Understanding Peace Operations: A Reply to Col Robert C. Owen

By Searle, Thomas R. | Air & Space Power Journal, Fall 1999 | Go to article overview

Understanding Peace Operations: A Reply to Col Robert C. Owen


Searle, Thomas R., Air & Space Power Journal


IN "AEROSPACE POWER and Land Power in Peace Operations: Toward a New Basis for Synergy," which appears in this issue, Col Robert C. Owen makes some important points about peace operations, but I take exception to some of his views. Let me begin by defending the United States against Colonel Owen's accusation that all of our interventions are "imperialistic," "hegemonic," and "self-interested." (He starts out by accurately stating that foreign and domestic opponents of a US intervention will claim that such interventions are hegemonic, but then he seems to come around to this view himself.) The United States has been the world's leading economic power since at least 1918 and the leading military power since at least 1945. As a result, for more than half a century (and arguably for 80 years), every US interaction with another country has involved the substantial power advantage of the United States over the other party and could be portrayed as a US effort to dominate others. Peace operations could not possibly be different, and we should be used to this by now. This, however, does not mean that every US peace operation is in fact hegemonic or perpetrated against the will of "the locals." To take an obvious example, the United States has stationed troops in the Sinai for decades to monitor the Camp David peace agreement between Egypt and Israel. The peace they have been keeping is in the best interest of both Israel and Egypt; both nations welcome the US presence; and neither side regards the peacekeeping force as evidence of US imperialism. Contrary to Colonel Owen's claim, Egypt and Israel do not feel that the peacekeepers represent a "reduction of their sovereignty." The US troops do not "mak[e] the locals behave"; instead, they help the Egyptians and Israelis do what they already want to do-remain at peace.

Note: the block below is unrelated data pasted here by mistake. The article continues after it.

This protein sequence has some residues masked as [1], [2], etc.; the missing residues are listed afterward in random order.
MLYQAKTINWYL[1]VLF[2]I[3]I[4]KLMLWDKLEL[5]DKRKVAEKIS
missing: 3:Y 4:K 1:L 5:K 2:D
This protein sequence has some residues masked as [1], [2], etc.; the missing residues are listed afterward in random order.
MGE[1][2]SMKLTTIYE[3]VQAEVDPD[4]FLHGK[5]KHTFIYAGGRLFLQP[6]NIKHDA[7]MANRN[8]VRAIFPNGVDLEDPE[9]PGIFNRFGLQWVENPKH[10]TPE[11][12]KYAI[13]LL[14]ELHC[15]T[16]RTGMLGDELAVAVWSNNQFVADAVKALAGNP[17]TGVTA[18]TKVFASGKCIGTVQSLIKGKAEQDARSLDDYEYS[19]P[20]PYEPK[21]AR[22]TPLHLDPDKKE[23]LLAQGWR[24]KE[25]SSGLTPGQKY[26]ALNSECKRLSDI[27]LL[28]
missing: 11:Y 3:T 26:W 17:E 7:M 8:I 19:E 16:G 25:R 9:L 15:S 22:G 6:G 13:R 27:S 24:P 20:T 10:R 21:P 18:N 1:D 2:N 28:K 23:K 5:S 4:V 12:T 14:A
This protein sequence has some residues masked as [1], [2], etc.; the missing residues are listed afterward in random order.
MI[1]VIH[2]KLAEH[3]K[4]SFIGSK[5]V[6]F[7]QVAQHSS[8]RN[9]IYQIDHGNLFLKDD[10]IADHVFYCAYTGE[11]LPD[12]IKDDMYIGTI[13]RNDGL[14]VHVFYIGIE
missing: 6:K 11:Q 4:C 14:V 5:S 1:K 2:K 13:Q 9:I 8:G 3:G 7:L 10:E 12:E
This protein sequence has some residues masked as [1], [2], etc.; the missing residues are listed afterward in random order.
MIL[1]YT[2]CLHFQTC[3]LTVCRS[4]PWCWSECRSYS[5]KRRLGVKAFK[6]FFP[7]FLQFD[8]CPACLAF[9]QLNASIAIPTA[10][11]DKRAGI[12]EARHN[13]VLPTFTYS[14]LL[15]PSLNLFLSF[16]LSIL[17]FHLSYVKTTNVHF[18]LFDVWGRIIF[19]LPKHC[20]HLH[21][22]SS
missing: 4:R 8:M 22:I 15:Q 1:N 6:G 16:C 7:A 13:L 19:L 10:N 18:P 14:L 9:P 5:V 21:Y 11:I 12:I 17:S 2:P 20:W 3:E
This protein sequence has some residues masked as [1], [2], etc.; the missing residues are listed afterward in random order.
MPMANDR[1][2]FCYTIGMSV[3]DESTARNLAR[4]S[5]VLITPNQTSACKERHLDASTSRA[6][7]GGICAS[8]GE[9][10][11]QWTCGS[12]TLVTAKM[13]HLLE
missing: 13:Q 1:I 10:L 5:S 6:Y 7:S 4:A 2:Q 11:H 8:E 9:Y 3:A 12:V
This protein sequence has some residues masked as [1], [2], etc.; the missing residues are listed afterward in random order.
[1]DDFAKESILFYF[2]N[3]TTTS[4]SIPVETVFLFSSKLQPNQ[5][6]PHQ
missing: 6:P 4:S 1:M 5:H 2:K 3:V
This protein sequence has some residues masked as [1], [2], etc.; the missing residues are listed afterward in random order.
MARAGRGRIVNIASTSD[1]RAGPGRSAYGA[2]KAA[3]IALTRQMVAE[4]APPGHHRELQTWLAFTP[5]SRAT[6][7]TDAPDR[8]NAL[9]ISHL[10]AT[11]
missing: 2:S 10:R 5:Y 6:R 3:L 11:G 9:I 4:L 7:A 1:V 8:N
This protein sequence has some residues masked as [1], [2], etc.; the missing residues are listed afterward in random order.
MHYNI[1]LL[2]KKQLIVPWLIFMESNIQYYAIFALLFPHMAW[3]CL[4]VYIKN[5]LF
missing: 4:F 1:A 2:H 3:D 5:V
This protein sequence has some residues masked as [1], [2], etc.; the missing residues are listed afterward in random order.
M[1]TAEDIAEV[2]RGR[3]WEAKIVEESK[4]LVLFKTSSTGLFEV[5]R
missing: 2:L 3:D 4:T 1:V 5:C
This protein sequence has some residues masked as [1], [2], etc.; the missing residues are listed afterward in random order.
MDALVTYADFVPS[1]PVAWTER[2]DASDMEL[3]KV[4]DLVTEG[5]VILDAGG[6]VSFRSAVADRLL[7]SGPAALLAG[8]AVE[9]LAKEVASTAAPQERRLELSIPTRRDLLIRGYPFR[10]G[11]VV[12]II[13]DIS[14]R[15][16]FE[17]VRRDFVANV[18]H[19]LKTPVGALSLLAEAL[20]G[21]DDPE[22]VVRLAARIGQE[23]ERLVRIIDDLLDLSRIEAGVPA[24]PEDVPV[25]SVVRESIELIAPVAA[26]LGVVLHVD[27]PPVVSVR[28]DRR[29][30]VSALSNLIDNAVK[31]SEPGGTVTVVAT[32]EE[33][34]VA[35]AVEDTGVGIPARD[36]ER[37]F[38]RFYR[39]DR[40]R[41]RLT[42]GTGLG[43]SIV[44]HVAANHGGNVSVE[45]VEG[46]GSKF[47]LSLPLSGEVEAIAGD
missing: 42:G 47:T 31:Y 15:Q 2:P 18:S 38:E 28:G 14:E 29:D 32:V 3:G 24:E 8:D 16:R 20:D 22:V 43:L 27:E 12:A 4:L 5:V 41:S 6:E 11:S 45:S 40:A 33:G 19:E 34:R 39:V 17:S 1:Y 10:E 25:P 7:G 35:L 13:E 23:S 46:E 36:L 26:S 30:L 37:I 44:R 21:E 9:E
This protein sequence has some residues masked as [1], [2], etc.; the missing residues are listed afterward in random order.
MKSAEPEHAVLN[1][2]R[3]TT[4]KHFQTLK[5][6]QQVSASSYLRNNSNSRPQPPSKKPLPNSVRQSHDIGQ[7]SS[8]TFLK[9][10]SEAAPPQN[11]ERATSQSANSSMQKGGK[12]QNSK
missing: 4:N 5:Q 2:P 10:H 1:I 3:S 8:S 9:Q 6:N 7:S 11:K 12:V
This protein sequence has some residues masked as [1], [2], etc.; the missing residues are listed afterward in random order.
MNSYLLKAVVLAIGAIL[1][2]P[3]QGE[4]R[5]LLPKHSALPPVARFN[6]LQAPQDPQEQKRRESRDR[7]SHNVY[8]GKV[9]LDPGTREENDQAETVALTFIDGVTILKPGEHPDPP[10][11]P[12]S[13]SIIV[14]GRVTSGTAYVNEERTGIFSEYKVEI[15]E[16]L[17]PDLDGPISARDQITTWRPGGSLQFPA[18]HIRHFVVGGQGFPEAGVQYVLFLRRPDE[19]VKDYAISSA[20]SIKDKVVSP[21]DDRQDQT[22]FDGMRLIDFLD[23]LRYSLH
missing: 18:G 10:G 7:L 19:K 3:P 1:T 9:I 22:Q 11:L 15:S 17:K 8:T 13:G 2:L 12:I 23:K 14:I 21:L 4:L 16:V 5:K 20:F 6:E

The locals on both sides of a conflict sometimes welcome peace operations. Even more importantly, the policy makers of rich, powerful countries respond to claims that they are being hegemonic and imperialistic. Colonel Owen dismisses the fact that many of the troops conducting peace operations come from Pakistan, Botswana, and other clearly nonhegemonic and nonimperialist nations by noting that they could operate only with the assistance of richer, more powerful countries. But he misses the point. The key question is not, Could small, poor, weak countries project forces around the world without the help of big, rich, powerful countries? Rather, the question is, Why do big, rich, powerful countries want to include the forces of small, poor, weak countries in their peace operations? To take the example with which Colonel Owen is most familiar, why should the 32,000 troops of the Bosnia Stabilization Force be drawn from about 40 different countries? Including contingents from so many nations increases the expense of these operations and vastly decreases their military effectiveness by causing enormous command, control, communication, linguistic, and logistics problems. These problems are compounded by the fact that different nations often give their troops rules of engagement (ROE) that are different from those promulgated by the nominal combined-force commander. The richer countries put up with this added expense and decreased military effectiveness precisely because doing so makes it harder to demonize these operations as hegemonic and imperialistic. If the North Atlantic Treaty Organization (NATO) and Russia and several Asian countries and several African countries and so forth, are all willing to send troops to enforce the peace somewhere, then that peace is more than just the imperialism of the United States or the West or even the rich and powerful. It is something like a global consensus. In order to achieve such a consensus, rich and powerful nations have to negotiate with the less rich and less powerful to gain their cooperation, and, in so doing, the rich and powerful sacrifice money, military effectiveness, some of their self-interest, and their hegemony.

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